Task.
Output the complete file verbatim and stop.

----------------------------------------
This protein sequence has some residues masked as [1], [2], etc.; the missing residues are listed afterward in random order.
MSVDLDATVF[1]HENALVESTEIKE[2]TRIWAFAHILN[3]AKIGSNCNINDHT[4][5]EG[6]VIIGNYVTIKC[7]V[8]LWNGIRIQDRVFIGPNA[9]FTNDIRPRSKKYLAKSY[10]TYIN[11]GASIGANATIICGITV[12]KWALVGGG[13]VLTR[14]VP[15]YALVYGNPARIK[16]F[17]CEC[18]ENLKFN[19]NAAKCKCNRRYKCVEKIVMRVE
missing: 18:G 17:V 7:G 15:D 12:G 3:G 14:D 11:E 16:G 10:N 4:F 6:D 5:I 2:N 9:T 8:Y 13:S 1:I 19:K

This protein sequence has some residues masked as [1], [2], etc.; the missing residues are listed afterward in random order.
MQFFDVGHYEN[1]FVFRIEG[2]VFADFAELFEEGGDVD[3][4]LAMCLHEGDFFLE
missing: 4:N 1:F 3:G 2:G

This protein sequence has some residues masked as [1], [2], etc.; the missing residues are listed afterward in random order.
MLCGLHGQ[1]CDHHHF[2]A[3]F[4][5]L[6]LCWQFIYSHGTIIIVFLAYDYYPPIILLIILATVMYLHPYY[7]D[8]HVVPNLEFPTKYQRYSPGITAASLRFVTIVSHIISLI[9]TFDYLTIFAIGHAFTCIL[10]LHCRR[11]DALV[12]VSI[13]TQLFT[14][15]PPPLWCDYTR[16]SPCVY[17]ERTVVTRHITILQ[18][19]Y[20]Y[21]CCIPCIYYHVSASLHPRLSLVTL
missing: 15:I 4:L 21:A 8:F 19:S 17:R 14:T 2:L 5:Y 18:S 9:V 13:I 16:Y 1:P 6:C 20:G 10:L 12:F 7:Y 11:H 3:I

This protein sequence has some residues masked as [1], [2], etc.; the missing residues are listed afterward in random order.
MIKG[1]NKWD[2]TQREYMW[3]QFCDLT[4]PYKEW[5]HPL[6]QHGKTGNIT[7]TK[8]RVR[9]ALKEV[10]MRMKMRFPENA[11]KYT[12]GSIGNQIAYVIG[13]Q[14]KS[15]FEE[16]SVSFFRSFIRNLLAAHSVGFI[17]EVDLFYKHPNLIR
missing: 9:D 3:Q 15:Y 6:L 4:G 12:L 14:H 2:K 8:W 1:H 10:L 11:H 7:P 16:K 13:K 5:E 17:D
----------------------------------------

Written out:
This protein sequence has some residues masked as [1], [2], etc.; the missing residues are listed afterward in random order.
MSVDLDATVF[1]HENALVESTEIKE[2]TRIWAFAHILN[3]AKIGSNCNINDHT[4][5]EG[6]VIIGNYVTIKC[7]V[8]LWNGIRIQDRVFIGPNA[9]FTNDIRPRSKKYLAKSY[10]TYIN[11]GASIGANATIICGITV[12]KWALVGGG[13]VLTR[14]VP[15]YALVYGNPARIK[16]F[17]CEC[18]ENLKFN[19]NAAKCKCNRRYKCVEKIVMRVE
missing: 18:G 17:V 7:G 15:D 12:G 3:G 14:D 11:E 16:G 10:N 4:F 6:D 5:I 2:N 9:T 8:Y 13:S 1:I 19:K

This protein sequence has some residues masked as [1], [2], etc.; the missing residues are listed afterward in random order.
MQFFDVGHYEN[1]FVFRIEG[2]VFADFAELFEEGGDVD[3][4]LAMCLHEGDFFLE
missing: 4:N 1:F 3:G 2:G

This protein sequence has some residues masked as [1], [2], etc.; the missing residues are listed afterward in random order.
MLCGLHGQ[1]CDHHHF[2]A[3]F[4][5]L[6]LCWQFIYSHGTIIIVFLAYDYYPPIILLIILATVMYLHPYY[7]D[8]HVVPNLEFPTKYQRYSPGITAASLRFVTIVSHIISLI[9]TFDYLTIFAIGHAFTCIL[10]LHCRR[11]DALV[12]VSI[13]TQLFT[14][15]PPPLWCDYTR[16]SPCVY[17]ERTVVTRHITILQ[18][19]Y[20]Y[21]CCIPCIYYHVSASLHPRLSLVTL
missing: 15:I 4:L 21:A 8:F 19:S 17:R 14:T 2:L 5:Y 18:S 9:V 13:I 16:Y 1:P 6:C 20:G 10:L 12:F 7:Y 11:H 3:I

This protein sequence has some residues masked as [1], [2], etc.; the missing residues are listed afterward in random order.
MIKG[1]NKWD[2]TQREYMW[3]QFCDLT[4]PYKEW[5]HPL[6]QHGKTGNIT[7]TK[8]RVR[9]ALKEV[10]MRMKMRFPENA[11]KYT[12]GSIGNQIAYVIG[13]Q[14]KS[15]FEE[16]SVSFFRSFIRNLLAAHSVGFI[17]EVDLFYKHPNLIR
missing: 9:D 3:Q 15:Y 6:L 4:G 12:L 14:H 2:K 8:W 1:H 10:L 11:H 7:P 16:K 13:K 5:E 17:D